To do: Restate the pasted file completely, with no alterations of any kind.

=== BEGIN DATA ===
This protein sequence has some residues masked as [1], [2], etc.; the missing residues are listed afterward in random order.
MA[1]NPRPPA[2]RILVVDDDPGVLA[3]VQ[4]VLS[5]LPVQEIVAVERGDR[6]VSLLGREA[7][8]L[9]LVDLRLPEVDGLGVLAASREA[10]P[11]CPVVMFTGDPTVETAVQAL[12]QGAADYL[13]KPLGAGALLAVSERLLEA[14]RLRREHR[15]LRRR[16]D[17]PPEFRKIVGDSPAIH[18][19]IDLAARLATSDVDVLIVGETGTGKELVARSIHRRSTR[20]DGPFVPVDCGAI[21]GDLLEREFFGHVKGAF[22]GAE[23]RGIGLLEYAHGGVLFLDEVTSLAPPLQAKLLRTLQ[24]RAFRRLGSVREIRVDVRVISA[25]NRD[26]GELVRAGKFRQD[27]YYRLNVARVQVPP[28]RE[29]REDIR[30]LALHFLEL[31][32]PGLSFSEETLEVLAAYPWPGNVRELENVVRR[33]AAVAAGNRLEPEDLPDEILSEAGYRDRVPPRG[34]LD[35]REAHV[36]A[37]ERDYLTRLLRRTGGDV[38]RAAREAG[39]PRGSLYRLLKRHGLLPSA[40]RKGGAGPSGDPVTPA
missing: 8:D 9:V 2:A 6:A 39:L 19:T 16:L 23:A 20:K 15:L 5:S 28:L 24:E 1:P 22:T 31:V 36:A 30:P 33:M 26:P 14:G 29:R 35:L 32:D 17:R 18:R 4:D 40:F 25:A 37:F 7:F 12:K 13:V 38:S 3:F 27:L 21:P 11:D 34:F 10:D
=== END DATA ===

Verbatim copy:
This protein sequence has some residues masked as [1], [2], etc.; the missing residues are listed afterward in random order.
MA[1]NPRPPA[2]RILVVDDDPGVLA[3]VQ[4]VLS[5]LPVQEIVAVERGDR[6]VSLLGREA[7][8]L[9]LVDLRLPEVDGLGVLAASREA[10]P[11]CPVVMFTGDPTVETAVQAL[12]QGAADYL[13]KPLGAGALLAVSERLLEA[14]RLRREHR[15]LRRR[16]D[17]PPEFRKIVGDSPAIH[18][19]IDLAARLATSDVDVLIVGETGTGKELVARSIHRRSTR[20]DGPFVPVDCGAI[21]GDLLEREFFGHVKGAF[22]GAE[23]RGIGLLEYAHGGVLFLDEVTSLAPPLQAKLLRTLQ[24]RAFRRLGSVREIRVDVRVISA[25]NRD[26]GELVRAGKFRQD[27]YYRLNVARVQVPP[28]RE[29]REDIR[30]LALHFLEL[31][32]PGLSFSEETLEVLAAYPWPGNVRELENVVRR[33]AAVAAGNRLEPEDLPDEILSEAGYRDRVPPRG[34]LD[35]REAHV[36]A[37]ERDYLTRLLRRTGGDV[38]RAAREAG[39]PRGSLYRLLKRHGLLPSA[40]RKGGAGPSGDPVTPA
missing: 8:D 9:V 2:A 6:A 39:L 19:T 16:L 23:A 20:K 15:L 5:S 28:L 24:E 1:P 22:T 31:V 36:A 30:P 33:M 26:P 14:G 29:R 35:L 32:D 17:R 18:R 4:D 40:F 25:A 37:F 7:F 12:K 13:V 38:S 3:F 27:L 21:P 11:D 34:F 10:D